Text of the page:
Padenga is a founder member of the International Crocodilian Farmer’s Association, being a grouping of 12 full producer members that has jointly participated in the development of Good Operating Practices governing the intensive production of crocodilians. From these a set of standards has been developed covering all aspects of production including husbandry, animal welfare, best practice, environment, sustainability and social considerations. The Association has appointed a third-party independent entity to develop an audit and certification scheme which members have committed themselves to in order to demonstrate full compliance with the norms expected of first world livestock production systems. The standards for crocodilian production have been developed on evidence-based outcomes and follow the latest approach towards assessing animal welfare, good husbandry and compliance with ethical production systems. Significant investment has been made by Padenga across all its business units to implement the changes necessary to achieve these compliance standards and the business is anticipating being audited and certified under the auspices of this initiative during the course of 2019.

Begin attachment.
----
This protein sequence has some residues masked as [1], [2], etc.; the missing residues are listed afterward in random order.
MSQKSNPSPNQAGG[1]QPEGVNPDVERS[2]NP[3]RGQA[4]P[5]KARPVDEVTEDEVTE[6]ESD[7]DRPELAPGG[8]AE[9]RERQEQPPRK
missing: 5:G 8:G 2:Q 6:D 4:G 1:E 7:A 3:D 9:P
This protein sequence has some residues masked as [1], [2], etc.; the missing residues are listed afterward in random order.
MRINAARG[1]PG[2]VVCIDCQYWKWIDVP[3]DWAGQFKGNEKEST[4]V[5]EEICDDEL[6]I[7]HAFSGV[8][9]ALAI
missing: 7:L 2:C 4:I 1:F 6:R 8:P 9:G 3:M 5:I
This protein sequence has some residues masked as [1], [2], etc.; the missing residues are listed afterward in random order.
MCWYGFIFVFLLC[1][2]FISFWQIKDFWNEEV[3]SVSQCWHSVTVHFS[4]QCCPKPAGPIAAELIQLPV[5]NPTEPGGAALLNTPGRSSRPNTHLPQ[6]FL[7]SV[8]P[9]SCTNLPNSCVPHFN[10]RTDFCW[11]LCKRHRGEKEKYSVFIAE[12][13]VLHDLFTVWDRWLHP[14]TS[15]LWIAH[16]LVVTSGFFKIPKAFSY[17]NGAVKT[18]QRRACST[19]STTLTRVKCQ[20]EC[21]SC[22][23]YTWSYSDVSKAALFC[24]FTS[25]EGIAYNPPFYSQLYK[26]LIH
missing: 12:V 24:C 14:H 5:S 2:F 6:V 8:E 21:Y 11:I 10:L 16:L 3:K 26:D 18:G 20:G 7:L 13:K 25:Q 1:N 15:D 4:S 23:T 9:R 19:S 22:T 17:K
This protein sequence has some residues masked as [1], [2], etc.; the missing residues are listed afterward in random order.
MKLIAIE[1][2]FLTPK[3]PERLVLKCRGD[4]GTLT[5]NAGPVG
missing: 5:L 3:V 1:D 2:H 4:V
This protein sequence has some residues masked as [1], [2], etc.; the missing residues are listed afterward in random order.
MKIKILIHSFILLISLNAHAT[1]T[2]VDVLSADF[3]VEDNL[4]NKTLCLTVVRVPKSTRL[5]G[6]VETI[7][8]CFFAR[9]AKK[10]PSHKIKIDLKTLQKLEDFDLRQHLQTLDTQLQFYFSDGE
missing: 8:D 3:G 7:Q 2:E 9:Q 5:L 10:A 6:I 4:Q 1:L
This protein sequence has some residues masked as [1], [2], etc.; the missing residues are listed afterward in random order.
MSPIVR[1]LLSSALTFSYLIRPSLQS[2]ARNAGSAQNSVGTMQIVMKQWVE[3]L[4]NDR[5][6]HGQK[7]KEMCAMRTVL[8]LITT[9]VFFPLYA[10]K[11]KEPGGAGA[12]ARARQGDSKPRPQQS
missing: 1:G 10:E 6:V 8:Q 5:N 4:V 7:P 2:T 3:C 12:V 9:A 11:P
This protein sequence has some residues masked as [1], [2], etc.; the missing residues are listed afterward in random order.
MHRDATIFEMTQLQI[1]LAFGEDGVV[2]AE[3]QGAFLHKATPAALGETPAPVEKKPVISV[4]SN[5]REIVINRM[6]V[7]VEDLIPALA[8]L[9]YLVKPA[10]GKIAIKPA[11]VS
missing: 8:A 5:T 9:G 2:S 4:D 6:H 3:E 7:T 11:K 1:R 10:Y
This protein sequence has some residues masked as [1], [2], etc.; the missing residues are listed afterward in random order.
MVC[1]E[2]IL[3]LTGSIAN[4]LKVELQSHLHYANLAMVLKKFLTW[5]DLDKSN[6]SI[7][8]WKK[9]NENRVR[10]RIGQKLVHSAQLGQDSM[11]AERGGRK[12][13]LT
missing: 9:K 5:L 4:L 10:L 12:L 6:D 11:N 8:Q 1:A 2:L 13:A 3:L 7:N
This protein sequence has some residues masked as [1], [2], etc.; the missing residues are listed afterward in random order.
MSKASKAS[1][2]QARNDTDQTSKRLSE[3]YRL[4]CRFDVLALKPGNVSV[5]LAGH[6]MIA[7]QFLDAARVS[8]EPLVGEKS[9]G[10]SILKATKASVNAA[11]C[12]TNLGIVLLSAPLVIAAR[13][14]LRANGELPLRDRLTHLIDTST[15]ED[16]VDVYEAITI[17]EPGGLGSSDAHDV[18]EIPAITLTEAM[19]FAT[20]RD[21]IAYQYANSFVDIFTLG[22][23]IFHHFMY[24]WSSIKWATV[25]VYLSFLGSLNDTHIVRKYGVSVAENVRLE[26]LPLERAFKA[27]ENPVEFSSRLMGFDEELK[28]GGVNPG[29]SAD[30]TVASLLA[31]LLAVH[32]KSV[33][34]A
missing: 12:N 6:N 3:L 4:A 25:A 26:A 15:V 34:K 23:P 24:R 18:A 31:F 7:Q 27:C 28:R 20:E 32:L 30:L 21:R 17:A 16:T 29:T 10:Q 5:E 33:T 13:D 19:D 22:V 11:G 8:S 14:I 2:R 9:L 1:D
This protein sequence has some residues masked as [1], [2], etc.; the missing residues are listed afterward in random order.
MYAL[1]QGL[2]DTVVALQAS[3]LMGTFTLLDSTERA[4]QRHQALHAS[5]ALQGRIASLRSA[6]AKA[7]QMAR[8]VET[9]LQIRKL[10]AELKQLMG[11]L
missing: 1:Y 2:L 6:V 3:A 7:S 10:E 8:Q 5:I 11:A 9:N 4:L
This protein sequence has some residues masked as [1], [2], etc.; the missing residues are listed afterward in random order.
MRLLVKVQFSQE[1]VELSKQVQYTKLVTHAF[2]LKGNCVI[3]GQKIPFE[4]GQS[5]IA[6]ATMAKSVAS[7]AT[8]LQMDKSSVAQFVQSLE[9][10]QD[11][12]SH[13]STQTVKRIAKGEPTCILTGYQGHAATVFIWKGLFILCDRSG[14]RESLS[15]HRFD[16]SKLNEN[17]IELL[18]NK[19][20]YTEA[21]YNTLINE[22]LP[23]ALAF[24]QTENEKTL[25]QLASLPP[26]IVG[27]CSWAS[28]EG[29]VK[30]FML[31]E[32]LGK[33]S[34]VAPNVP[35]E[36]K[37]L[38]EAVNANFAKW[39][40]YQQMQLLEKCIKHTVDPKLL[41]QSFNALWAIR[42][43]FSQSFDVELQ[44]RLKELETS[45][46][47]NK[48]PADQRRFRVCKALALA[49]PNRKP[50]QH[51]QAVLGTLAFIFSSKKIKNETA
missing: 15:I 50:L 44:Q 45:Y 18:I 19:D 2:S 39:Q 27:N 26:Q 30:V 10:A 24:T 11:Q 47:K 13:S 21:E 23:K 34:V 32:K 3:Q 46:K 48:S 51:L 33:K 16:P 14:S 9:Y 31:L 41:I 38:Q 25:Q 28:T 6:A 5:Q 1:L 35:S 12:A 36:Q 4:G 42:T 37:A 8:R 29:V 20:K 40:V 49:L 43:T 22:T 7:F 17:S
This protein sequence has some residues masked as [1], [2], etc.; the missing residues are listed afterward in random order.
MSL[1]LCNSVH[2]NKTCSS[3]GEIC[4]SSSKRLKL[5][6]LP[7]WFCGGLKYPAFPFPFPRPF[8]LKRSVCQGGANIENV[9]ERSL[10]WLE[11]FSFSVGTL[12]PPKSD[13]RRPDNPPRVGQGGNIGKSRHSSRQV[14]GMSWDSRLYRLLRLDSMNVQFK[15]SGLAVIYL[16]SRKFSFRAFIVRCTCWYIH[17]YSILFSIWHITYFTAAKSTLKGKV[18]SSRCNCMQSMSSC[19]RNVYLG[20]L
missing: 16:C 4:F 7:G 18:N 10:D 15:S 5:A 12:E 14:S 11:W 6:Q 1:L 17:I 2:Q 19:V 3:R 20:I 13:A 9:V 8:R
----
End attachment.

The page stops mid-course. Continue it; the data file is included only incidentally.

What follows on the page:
The Group is optimistic about further growth prospects within both its business units. The Zimbabwe operation is projecting to sell 46,000 premium quality skins in 2019. The concerted initiatives to address the historical micro-defect issues impacting negatively on skin quality are showing positive results at farm level and are expected to flow through to finished skin grade. Demand for defect free skins remains steady and prices are anticipated to hold as long as the quality expectations of the premium market are satisfied.

We forecast this operation will record steady growth in 2019. In the Alligator operation, the 2019 harvest crop is less afflicted by double scale and targeted quality grades are achievable.